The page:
The history of the Toszek Castle dates back to the tenth-eleventh century, when an early defensive castle was located on the castle's grounds. The castle was built two centuries later, in about the year 1222. When the Kingdom of Poland was under feudal fragmentation, the castle housed the following Silesian dukes and castellans. The most important part of the castle's being, was that under the rule of Duke Przemysław Toszecki, of the Oświęcim family line. After his death the castle became of property of the Dukes of Opole. In the sixteenth century, the castle was the property of the Habsburgs. Which gave the castle to do Redernów family, which they bought in 1592. In between 1638-1707 the castle was ruled by the Colonna family, which had made a full-scale reconstruction of the castle - by which the castle became a magnate residence, the first one in Upper Silesia. The following owners were: Johann Dietrich von Peterswald, Count Franciszek Karol Kotuliński, Posadowski family, and finally Adolf von Eichendorff.
In 1797, the castle was sold to Count Franciszek Adam Gaschinów. Shortly after, in 1811, the castle burned down and became a ruin. In 1840 the ruins were bought by Abraham Guradze, and the Guradze family maintained possession of the castle until World War II, when Abraham's great-grandson Count Kurt von Guradze bequeathed the castle to the youth of Poland. The castle was finally partially rebuilt in the 1950s and 1960s. Today, the castle houses a centre of culture, and a primary wedding celebration venue.References:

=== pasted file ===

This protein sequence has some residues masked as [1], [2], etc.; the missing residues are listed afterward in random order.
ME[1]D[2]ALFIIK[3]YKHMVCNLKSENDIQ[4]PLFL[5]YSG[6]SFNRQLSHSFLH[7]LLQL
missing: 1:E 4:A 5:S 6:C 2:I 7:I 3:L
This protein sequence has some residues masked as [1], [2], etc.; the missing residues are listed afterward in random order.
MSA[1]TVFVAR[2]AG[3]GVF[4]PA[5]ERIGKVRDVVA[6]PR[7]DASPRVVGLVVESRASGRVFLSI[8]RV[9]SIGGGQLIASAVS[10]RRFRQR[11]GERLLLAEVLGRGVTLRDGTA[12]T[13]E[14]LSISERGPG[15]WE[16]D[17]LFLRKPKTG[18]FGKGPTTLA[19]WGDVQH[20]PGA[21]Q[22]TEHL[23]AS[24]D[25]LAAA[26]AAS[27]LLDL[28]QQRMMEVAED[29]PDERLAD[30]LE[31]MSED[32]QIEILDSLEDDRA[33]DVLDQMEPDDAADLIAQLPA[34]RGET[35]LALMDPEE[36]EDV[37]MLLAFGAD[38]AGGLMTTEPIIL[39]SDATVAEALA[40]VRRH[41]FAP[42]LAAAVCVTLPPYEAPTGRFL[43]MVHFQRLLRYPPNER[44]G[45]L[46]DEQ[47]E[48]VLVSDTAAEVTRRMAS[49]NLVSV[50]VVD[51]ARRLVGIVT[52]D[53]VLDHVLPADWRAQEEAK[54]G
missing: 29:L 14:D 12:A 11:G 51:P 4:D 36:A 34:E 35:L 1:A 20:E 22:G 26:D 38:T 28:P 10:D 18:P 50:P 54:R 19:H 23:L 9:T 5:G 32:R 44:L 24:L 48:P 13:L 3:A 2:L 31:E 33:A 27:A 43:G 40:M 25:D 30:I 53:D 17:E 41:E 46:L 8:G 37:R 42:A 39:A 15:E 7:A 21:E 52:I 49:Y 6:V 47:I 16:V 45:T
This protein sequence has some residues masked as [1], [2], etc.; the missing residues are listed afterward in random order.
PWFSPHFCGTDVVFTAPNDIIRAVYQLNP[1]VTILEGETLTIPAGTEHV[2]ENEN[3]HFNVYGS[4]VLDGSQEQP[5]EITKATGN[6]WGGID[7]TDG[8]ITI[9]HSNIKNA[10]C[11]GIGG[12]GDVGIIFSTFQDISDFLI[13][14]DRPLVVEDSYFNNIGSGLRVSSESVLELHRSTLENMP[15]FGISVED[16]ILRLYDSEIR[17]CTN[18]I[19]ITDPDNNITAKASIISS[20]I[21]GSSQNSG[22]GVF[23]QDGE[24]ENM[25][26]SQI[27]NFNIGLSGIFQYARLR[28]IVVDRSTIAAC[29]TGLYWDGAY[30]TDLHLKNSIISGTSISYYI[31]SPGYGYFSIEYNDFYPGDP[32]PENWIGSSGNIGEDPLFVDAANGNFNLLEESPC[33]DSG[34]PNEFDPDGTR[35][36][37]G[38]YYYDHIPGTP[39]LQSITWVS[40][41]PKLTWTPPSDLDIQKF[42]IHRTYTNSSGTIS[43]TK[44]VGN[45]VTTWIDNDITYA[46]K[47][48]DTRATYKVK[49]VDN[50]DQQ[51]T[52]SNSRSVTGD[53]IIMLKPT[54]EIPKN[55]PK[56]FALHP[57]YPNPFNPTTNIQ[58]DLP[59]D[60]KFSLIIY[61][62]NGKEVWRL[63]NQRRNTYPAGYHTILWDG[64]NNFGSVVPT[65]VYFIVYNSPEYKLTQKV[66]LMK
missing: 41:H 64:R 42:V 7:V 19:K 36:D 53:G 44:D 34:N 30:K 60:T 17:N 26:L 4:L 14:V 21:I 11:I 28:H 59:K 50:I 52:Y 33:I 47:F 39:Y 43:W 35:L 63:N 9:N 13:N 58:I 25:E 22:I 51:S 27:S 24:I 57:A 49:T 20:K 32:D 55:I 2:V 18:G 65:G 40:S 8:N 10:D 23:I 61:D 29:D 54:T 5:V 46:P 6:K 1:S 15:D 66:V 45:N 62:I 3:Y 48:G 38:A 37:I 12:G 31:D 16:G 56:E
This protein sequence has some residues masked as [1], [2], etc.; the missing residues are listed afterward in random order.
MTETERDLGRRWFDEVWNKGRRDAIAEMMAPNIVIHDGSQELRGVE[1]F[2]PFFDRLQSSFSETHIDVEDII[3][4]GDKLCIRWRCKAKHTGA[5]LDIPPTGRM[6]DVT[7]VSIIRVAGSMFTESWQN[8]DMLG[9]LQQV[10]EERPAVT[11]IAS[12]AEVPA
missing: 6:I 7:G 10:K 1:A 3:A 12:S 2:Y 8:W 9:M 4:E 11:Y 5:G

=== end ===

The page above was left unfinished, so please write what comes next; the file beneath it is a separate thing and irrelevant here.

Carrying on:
Easter Aquhorthies stone circle, located near Inverurie, is one of the best-preserved examples of a recumbent stone circle, and one of the few that still have their full complement of stones. It consists of a ring of nine stones, eight of which are grey granite and one red jasper. Two more grey granite stones flank a recumbent of red granite flecked with crystals and lines of quartz. The circle is particularly notable for its builders' use of polychromy in the stones, with the reddish ones situated on the SSW side and the grey ones opposite.
The placename Aquhorthies derives from a Scottish Gaelic word meaning 'field of prayer', and may indicate a 'long continuity of sanctity' between the Stone or Bronze Age circle builders and their much later Gaelic successors millennia later. The circle's surroundings were landscaped in the late 19th century, and it sits within a small fenced and walled enclosure. A stone dyke, known as a roundel, was built around the circle some time between 1847 and 1866–7.